The Captain's Log

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The Captain's Log

The Captain's Log

A Lesson From Barbie: letting go of the pressure to be perfect

“What kind if pressure does one experience when they can literally BE anything?”
Barbie movie poster, image from

I never thought that I would find myself relating to Barbie, but the themes of self-discovery and empowerment really struck me. I think a lot of people, including myself, were expecting this to be a surface level feminist film that would be fun to watch, but leave the audience with little to think about.


 In some ways it was what I was expecting. The film didn’t really acknowledge intersectionality and how different groups of women are treated in society. We watched Barbie navigate a patriarchal society in which her biggest threat was being catcalled on the street. Obviously a two-hour movie can’t delve into every nuance of feminism, but the messages on feminism felt a little simple. 


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Barbie becoming human and learning to accept the parts of herself that aren’t perfect was the message that stood out most to me.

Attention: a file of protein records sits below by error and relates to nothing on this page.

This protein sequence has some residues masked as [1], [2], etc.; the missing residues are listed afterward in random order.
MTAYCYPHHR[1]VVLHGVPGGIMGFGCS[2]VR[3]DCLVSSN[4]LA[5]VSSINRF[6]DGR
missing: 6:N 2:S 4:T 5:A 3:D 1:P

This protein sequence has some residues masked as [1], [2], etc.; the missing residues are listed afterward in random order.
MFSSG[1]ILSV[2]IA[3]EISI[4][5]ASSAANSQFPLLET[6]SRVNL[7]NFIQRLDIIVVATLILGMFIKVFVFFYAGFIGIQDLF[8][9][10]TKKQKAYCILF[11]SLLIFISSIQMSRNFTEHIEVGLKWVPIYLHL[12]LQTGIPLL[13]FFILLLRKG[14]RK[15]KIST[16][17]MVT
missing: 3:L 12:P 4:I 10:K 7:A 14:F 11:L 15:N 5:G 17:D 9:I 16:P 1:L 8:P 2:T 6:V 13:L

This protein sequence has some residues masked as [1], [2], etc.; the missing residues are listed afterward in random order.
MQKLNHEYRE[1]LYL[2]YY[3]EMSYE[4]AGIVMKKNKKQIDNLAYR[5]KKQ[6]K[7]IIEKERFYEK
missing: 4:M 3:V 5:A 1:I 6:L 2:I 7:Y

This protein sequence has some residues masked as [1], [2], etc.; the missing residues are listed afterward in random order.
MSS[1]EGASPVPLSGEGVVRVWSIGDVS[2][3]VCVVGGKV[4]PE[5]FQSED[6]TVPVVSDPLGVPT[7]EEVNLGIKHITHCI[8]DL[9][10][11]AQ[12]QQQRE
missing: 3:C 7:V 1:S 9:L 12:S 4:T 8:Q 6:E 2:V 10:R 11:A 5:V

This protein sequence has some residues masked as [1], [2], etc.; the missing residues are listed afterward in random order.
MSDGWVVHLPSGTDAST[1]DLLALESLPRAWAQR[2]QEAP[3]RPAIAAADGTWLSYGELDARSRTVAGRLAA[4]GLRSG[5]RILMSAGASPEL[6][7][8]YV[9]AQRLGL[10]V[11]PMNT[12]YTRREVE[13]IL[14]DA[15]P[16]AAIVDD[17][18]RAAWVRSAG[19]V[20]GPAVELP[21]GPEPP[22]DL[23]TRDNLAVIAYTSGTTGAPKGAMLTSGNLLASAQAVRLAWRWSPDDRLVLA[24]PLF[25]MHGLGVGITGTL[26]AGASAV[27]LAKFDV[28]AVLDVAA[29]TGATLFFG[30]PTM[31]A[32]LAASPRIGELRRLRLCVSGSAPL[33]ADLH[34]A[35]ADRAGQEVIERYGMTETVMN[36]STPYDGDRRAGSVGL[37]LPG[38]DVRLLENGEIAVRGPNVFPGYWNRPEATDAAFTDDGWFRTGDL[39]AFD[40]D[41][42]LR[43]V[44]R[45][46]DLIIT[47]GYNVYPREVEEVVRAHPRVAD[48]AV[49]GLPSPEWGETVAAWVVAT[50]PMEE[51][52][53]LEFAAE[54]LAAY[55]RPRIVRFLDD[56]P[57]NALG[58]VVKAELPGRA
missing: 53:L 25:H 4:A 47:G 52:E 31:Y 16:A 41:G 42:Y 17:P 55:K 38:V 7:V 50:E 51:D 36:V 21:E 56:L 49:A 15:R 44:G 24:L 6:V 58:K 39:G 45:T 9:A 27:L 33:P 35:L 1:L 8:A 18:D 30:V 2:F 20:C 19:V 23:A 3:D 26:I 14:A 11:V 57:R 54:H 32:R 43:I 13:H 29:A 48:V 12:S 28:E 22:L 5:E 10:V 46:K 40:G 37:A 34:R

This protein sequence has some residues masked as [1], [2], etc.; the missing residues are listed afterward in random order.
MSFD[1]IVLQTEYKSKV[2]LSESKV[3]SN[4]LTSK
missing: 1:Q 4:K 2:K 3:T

We’ve always known that Barbie can be anything. She can be a doctor, the president, an astronaut, etc. But what kind of pressure does one experience when they can literally BE anything? Margot Robbie is “stereotypical barbie,” and she spirals about not being smart enough or pretty enough to fit into a specific role or category like the other Barbies do. When it’s time for her to face this, she finds herself being overwhelmed by the thought of change (same girl), because change is scary. 


I think this fear is especially relatable for young adults, when everything in your life is changing. College can be extremely daunting because of the idea that you have free rein to choose whatever you want to do with your life. It sounds nice to be a scientist or a lawyer or a business owner, but am I smart enough to actually achieve any of those things? 


Barbie deciding to become human was her deciding to give up being perfect, which I thought was interesting, because society is always pushing women to be perfect. Barbie realizes that if she actually wants to BE anything, she has to let go of that pressure to be the perfect girl. 


I was a big fan of Gloria’s speech about what society expects women to be. We have to be bosses but not too bossy, have a family but don’t bring it up too much, be confident but don’t make other women feel bad, etc. She ends it by acknowledging how insane it is that all of this is also true for a doll (Barbie). When Margot Robbie, who is arguably one of the most beautiful women in America, cried about not being pretty, it was a real eye opener for me. There is not a single woman who is good enough to meet society’s expectations of women because they are unattainable and always changing. 

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